Winds picking up Thursday morning out of the NE. Again, a nod to
the coastal front, mixing down of winds will be difficult initially
with the shallow cold layer on the N/W side of the front, easier
S/E. Strongest winds initially confined to SE coastal MA. Looking
at wind gusts as high as 70 mph. 

Challenge is the exact location of the coastal front, with any wobble
will adjust the ability for faster momentum aloft to mix down to the
surface. Feel that perhaps our wind gusts are too broad along the
coastal front, that there will be cutoff to the immediate E of the
coastal front. Given how difficult it is to verify blizzard warnings,
held them to the S/E coastline where the coastal front is expected
to be in close proximity. 

As colder air pushes in from the W, lapse rates steepening, the storm
peeling off, that will be the time in where widespread strong to
damaging over all of S New England is more likely to occur Thursday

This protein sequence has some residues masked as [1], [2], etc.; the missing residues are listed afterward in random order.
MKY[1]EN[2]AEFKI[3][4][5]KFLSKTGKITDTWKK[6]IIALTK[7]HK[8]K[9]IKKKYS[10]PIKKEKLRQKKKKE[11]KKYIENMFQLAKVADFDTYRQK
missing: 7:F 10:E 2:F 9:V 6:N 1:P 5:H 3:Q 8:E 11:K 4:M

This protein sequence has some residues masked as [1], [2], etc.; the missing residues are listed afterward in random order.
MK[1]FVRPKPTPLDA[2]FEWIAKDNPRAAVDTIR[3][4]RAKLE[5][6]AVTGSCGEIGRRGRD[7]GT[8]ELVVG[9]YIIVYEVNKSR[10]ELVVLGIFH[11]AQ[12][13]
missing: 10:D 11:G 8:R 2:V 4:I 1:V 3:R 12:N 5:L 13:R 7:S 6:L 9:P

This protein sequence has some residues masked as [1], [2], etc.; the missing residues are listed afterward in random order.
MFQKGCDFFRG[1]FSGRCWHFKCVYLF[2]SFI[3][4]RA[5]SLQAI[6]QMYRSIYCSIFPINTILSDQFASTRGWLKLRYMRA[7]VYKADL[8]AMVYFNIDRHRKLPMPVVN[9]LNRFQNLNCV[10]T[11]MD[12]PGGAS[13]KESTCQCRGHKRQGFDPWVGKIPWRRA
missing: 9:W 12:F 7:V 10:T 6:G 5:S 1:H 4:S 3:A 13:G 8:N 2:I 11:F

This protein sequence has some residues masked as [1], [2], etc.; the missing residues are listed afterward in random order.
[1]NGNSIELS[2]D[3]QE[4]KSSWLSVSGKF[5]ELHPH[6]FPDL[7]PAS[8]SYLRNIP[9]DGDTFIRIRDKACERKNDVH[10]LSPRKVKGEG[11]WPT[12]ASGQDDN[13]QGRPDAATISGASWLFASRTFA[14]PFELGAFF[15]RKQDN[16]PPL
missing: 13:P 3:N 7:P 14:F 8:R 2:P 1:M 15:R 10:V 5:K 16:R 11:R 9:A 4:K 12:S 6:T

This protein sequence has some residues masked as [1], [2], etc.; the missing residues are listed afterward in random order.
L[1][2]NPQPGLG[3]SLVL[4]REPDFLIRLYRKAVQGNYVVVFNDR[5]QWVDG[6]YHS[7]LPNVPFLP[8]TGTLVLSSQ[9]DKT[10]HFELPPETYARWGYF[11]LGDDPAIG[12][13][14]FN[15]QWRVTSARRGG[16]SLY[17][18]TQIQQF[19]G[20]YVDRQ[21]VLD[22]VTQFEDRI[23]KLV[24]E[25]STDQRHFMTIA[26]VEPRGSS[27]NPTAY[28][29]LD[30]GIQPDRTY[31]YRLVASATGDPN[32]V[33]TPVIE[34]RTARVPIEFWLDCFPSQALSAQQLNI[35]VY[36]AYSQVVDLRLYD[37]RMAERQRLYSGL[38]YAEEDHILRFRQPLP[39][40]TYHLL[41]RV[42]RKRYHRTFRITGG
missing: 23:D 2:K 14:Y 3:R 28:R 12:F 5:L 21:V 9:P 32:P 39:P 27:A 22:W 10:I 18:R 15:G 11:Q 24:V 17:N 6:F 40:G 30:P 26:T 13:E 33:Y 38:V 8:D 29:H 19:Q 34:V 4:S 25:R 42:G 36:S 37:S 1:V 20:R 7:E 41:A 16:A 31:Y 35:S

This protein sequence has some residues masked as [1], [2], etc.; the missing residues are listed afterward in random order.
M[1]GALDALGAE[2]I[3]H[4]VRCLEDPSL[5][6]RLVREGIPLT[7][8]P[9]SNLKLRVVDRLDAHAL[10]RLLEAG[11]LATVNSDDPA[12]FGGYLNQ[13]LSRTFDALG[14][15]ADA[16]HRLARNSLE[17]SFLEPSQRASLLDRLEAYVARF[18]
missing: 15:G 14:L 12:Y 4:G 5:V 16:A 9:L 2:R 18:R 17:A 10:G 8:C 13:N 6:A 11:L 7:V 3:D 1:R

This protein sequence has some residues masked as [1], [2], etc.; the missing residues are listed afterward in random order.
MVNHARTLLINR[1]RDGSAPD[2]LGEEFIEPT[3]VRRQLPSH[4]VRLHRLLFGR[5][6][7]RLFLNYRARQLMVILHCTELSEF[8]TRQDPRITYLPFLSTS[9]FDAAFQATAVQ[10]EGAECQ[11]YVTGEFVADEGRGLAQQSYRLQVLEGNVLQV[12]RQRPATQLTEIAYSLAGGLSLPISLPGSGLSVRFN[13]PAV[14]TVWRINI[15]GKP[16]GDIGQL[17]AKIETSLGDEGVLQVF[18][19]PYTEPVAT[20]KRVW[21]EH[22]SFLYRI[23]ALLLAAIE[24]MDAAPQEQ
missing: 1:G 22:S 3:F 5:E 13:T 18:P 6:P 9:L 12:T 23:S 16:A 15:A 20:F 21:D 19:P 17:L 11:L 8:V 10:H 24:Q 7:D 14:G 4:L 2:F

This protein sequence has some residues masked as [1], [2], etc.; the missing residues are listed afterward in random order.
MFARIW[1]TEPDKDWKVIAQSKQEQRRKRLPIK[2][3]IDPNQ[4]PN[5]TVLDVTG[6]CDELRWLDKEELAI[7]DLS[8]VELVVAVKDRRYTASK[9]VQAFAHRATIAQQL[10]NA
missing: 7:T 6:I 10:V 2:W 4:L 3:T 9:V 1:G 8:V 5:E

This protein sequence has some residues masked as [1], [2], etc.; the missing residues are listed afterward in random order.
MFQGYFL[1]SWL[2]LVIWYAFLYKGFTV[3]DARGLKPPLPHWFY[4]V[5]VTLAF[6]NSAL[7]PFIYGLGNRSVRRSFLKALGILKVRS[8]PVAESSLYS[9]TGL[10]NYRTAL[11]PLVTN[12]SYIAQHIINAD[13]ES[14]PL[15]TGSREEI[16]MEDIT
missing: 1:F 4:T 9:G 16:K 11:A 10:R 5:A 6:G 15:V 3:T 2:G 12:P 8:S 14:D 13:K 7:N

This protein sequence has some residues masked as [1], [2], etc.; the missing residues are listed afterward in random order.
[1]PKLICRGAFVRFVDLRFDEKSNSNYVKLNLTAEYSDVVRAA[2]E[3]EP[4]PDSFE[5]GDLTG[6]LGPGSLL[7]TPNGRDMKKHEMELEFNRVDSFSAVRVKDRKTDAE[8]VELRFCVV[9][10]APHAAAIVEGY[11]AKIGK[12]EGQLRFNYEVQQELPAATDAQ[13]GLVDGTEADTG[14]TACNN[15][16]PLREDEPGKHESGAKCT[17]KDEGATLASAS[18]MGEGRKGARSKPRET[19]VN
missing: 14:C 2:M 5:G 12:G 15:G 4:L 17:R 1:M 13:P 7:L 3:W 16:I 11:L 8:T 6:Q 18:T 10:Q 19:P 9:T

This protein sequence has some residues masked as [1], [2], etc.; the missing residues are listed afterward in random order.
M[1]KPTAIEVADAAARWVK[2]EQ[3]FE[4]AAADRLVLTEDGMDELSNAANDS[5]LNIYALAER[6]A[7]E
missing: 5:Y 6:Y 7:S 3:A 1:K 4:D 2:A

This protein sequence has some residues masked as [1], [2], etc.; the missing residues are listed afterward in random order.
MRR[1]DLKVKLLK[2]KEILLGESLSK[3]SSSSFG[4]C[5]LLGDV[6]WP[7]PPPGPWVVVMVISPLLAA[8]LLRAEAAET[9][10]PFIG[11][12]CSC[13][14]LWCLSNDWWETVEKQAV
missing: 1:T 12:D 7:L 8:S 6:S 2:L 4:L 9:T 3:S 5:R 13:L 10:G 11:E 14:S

afternoon into the overnight period as strong northerly winds turn
out of the W going afternoon into evening. 

*/ Coastal Flooding...

Please see the coastal flooding section below.

*/ Hazardous Seas...

Please see the marine section below. 

&&

.LONG TERM /FRIDAY THROUGH WEDNESDAY/...

Highlights...

* Dangerously cold wind chills Friday into Saturday night
* Another storm may bring rain/snow/mixed precip Mon into Tue with 
  moderating temps
* Turning much colder next Wed

Friday through Sunday...

Brutal cold airmass by SNE standards moves into the region as deep 
vortex settles over New Eng. Core of coldest air Fri night into Sat 
night, moving out Sun with slowly moderating temps. 925 mb temps 
bottom out around -25C which is extreme for SNE. The bitter cold 
will be accompanied by very strong winds Fri into Sat with gradual